NASA's TESS and Spitzer Discover a New Earth-Sized Volcanic Exoplanet LP 791-18 d

7 min read
NASA's TESS and Spitzer Discover a New Earth-Sized Volcanic Exoplanet LP 791-18 d
An illustration of LP 791-18 d / NASA鈥檚 Goddard Space Flight Center/Chris Smith (KRBwyle)

In the grand tapestry of the cosmos, countless celestial bodies twinkle, each with its own story. One such tale unfolds in the constellation Crater, a story about an Earth-sized exoplanet, LP 791-18 d. Unveiling this world is an achievement that represents a significant step forward in space exploration. It's not just the discovery of another celestial body. it's a peek into the life cycle of terrestrial worlds, a potential clue in the search for extraterrestrial life.

Location and Physical Characteristics LP 791-18 d

Imagine setting off on a journey, hurtling through the cosmos at the speed of light. Your destination? The constellation Crater, where, after approximately 90 years of travel, you'd find our fascinating exoplanet, LP 791-18 d. Orbiting a small red dwarf star, this world sits quite close to its host star, making an orbit every 2.8 days.

LP 791-18 d is a remarkable entity in its own right, being slightly larger and denser than our familiar home, Earth. It's mass and density hint at a rocky composition, much like our own world. Adding to the intrigue, this exoplanet is tidally locked. This means that one side of LP 791-18 d is perpetually basking in its star's light, while the other is forever shrouded in darkness, a unique characteristic with intriguing implications for the possibility of life.

The LP 791-18 Star System

The stage upon which LP 791-18 d spins its intriguing dance is a system brimming with its own cosmic nuances. This distant stellar family, known as the LP 791-18 system, hosts two other planets - LP 791-18 b and c.

The innermost sibling, LP 791-18 b, is the smallest among the duo. Despite being about three times the size of Earth, it's a lightweight in the context of this system, weighing in at only about eight Earth masses. This contrasts sharply with the middle sibling, LP 791-18 c, a heavyweight tipping the scales at approximately 20 Earth masses and boasting an impressive radius, roughly seven times that of our home planet.

Close-up view on the Stellar Map pinpointing star LP 791-18 / exoplanetkyoto.org

The gravitational ballet of these planetary bodies, each distinct in size and mass, imparts the LP 791-18 system with a rich dynamism. The gravitational forces at play profoundly affect LP 791-18 d, in particular. The dance is most intimate with the heftier sibling, LP 791-18 c. Their gravitational interaction is so strong that it not only influences the exoplanet's orbit but also could be responsible for an intriguing aspect of LP 791-18 d: the possibility of tectonic activity.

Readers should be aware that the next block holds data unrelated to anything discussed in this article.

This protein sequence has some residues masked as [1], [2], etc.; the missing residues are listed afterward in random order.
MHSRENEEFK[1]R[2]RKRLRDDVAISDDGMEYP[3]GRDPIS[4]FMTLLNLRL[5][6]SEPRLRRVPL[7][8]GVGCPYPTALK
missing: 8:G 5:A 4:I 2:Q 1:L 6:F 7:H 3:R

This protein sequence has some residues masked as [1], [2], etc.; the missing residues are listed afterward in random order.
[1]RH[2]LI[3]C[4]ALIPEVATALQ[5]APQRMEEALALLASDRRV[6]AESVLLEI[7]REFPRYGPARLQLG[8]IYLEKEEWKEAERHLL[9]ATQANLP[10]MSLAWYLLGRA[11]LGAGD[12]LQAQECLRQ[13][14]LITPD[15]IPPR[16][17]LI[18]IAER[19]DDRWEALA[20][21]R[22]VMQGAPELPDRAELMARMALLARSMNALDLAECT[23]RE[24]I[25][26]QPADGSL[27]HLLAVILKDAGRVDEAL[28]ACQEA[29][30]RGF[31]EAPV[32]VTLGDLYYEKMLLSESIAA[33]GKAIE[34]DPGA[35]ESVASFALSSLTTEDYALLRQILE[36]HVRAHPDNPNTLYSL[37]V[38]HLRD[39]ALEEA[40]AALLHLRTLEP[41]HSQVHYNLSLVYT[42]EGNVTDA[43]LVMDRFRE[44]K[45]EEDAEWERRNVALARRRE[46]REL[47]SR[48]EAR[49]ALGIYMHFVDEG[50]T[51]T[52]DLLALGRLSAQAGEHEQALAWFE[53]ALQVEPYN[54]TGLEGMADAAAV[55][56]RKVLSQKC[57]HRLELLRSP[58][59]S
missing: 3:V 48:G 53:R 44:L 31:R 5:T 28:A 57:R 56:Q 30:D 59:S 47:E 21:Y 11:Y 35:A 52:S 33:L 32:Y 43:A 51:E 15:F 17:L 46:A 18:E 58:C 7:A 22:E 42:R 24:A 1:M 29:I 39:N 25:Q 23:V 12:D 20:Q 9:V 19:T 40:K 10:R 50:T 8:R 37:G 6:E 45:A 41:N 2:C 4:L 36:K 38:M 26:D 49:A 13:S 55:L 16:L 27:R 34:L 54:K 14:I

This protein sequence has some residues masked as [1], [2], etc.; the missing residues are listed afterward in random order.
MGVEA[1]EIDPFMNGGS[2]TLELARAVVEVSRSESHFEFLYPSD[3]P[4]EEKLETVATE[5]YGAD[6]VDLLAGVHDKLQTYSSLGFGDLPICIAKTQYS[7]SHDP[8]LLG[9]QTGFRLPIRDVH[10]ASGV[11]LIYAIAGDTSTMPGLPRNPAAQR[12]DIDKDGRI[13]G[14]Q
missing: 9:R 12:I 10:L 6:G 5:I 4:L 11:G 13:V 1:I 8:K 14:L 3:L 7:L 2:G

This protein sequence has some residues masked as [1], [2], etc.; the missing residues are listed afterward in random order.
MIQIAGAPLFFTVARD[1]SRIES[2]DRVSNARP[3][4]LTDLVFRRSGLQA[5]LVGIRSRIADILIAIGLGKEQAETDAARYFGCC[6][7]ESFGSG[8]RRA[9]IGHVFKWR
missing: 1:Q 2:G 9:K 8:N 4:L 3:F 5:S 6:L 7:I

Such activity, induced by the gravitational pull of LP 791-18 c, could generate heat within the core of LP 791-18 d. This in turn could fuel volcanic activity, a crucial ingredient in the recipe for creating a life-sustaining atmosphere. It's a testament to the interconnectedness of the cosmos, where the gravitational tug of a distant planet could set the stage for life on another.

Study and Analysis of LP 791-18 d and Its System

Investigating the atmosphere of LP 791-18 d will be of paramount significance, not only for grasping the planet's immediate environment but also for its broader implications for astrobiology. If there's one thing our experience on Earth has taught us, it's that life is inextricably linked with the conditions of the surrounding atmosphere. And that's precisely where the JWST comes into play, helping us decipher whether LP 791-18 d's atmosphere contains traces of elements conducive to life.

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Tectonic and volcanic activity are other essential considerations in this quest for understanding life's origin. Earth's own history attests to how these geological processes can influence the development of life. If similar activity is detected on LP 791-18 d, it could suggest that the planet possesses the necessary conditions to support life. It's a tantalizing proposition, one that drives astronomers and astrobiologists alike in their pursuit of the cosmos' secrets.